I am prone to stress. I know, I know: Aren't we all? But truly, I think one of the best things we can do for ourselves is to recognize the signs of our own stress & to identify ways that help us cope with it. Of course, that looks different for everyone. My cousin's stress management, for example, includes running marathons on a whim, which is not a method that's probably ever gonna make it into my repertoire.
Lately, I've been a little bit more stressed than usual, so I'm revisiting some of the ways that I best deal with whirring thoughts, high blood pressure, & the physical ailments that stress so kindly brings along with it.
Writing in a gratitude journalI bought a little journal from Marshall's awhile back that has just a few lines for each day, just enough space to write down a few notes of gratitude. A use it to list, whether in complete sentences or not, the things that have made my day good, even if my day wasn't, well, very good at all. Trying to focus on the positives keep me appreciative of all that's right in my life, even when much feels wrong.
Reviewing my "gold star" folderI keep a folder in my Outlook labeled "Gold Star," where I store any & all emails I receive that include a compliment, be it about my work, my personality, or something nice I did for someone. When I'm feeling particularly bad about myself & struggling with self-destructive thoughts about how much I suck, I turn to this folder as a reminder that I am good at what I do & that, gosh darn it, people like me.
Letting something goWhen I'm stressed about one thing, I end up being stressed about everything. I run through my mental to-do list over & over & over, wondering how on earth I'll finish everything (or anything, for that matter). I've discovered that it's important for me to pull apart each little element & to figure out which things can wait, what can be done to a lesser degree than originally planned, & what I can, frankly, pay someone else to do for me, when possible. If I can weed out some of the less-important items on my list, I can focus on the ones that are truly giving me grief.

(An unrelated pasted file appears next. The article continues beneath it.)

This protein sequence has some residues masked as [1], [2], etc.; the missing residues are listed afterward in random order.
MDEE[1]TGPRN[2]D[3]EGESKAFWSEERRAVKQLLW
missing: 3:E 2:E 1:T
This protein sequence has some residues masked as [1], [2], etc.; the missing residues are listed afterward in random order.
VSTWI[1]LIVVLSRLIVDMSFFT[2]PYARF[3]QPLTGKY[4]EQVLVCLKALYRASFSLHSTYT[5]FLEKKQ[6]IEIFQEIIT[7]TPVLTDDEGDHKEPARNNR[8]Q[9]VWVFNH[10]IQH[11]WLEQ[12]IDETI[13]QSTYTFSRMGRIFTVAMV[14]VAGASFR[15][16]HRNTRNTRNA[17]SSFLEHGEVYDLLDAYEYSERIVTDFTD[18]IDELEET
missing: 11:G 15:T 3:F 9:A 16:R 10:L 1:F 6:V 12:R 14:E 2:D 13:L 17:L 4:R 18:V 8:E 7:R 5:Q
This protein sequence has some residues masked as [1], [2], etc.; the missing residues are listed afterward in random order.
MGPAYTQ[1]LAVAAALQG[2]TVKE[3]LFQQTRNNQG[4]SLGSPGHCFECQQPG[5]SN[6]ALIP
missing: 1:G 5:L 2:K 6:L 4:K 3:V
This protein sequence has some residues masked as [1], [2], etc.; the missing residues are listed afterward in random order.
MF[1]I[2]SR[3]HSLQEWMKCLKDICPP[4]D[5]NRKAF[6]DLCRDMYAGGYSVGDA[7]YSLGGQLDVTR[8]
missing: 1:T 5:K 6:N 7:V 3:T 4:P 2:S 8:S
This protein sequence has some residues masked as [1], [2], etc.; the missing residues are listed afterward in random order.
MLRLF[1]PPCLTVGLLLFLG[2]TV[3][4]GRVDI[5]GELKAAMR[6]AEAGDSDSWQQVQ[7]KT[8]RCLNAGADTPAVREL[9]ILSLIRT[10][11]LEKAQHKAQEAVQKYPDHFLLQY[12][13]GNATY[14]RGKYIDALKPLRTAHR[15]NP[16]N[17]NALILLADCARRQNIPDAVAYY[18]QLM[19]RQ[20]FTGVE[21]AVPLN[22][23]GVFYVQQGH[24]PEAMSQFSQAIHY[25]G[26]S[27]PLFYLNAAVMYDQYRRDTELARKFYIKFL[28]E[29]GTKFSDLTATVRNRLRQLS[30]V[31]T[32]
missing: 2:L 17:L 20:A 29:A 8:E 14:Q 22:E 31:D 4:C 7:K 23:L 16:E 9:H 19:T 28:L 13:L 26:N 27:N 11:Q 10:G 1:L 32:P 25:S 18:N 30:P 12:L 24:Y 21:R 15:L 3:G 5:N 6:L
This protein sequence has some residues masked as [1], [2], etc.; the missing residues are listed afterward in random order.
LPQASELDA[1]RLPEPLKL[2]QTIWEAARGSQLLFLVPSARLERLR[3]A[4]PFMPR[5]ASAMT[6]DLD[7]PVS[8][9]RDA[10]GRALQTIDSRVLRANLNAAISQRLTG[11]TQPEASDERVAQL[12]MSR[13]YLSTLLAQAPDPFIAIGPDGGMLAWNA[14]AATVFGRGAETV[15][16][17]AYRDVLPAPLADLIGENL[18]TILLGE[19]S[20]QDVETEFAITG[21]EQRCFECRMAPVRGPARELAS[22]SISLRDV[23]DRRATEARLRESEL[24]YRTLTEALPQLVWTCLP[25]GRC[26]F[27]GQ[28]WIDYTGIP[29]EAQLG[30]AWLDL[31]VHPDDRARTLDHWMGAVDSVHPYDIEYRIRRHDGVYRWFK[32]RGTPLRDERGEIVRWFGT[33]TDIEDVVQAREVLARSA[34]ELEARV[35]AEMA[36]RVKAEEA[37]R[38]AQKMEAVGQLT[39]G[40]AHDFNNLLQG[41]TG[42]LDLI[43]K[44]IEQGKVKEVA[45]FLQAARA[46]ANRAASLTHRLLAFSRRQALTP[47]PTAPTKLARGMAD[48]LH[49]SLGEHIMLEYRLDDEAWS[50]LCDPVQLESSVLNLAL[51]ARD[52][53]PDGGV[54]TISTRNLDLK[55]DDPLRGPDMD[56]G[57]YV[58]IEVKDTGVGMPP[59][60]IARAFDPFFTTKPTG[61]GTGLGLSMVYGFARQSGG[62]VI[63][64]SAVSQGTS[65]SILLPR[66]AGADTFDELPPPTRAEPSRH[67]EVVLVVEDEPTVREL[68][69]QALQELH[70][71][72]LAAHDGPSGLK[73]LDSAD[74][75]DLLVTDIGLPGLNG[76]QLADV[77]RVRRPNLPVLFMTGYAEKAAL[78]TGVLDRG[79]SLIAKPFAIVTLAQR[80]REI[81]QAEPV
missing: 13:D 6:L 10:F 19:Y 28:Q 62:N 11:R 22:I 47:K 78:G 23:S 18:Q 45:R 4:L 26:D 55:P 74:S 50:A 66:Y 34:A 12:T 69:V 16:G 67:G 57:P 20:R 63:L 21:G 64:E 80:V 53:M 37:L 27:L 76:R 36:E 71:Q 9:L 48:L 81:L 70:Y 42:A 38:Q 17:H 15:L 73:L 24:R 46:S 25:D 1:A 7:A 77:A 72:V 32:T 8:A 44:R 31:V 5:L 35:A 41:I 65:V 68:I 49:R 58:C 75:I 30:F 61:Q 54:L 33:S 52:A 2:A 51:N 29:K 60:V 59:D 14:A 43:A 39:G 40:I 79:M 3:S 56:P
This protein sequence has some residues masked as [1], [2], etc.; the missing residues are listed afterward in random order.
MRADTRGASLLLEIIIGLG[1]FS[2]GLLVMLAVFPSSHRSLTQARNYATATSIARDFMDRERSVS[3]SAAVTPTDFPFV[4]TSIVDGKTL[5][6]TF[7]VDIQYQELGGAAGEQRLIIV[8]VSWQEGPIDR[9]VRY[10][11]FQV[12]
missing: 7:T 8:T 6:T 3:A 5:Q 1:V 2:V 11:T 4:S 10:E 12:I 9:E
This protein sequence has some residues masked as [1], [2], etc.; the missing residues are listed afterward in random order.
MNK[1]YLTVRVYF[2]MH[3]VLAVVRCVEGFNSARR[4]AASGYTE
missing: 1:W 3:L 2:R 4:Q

Practicing hyggeIn English, the Danish concept of hygge (pronounced "hoo-ga") translates as "coziness," though apparently this Danish way of life goes far beyond our typical understanding of that word: "The idea is to relax and feel as at-home as possible, forgetting life's worries." For me, hygge means eating my favorite foods, wearing my comfiest pajamas, lighting my best-smelling candles, relaxing in a clean apartment, cuddling with my cat... whatever it takes to just feel that deep sense of comfort & contentment that helps everything else fade away.
Moving my bodyI'm admittedly not great at this, but when I'm stressed, I feel it in my body, especially in my shoulders, neck, & upper back. Turning to yoga as a means of releasing the physical impacts of stress can really help calm stress's effects on my mind. And if I'm not in the mood for yoga (lately, I haven't been, though I want to get back into it), I'll just take a walk around my neighborhood.
Zoning right the hell outMaybe watching TV isn't the healthiest way to cope with stress, but sometimes, I find that my stress is a direct result of firing on all cylinders for too long. Focusing on one mindless thing, like catching up on a favorite show on Hulu while not using my phone or doing a zillion other things, helps me normalize a little bit & gives my brain time to settle down.
PS: Now I have a new way to destress, too - hanging out on my new deck. I sat out there today & read a magazine, & my God, it was glorious. I may never be stressed again.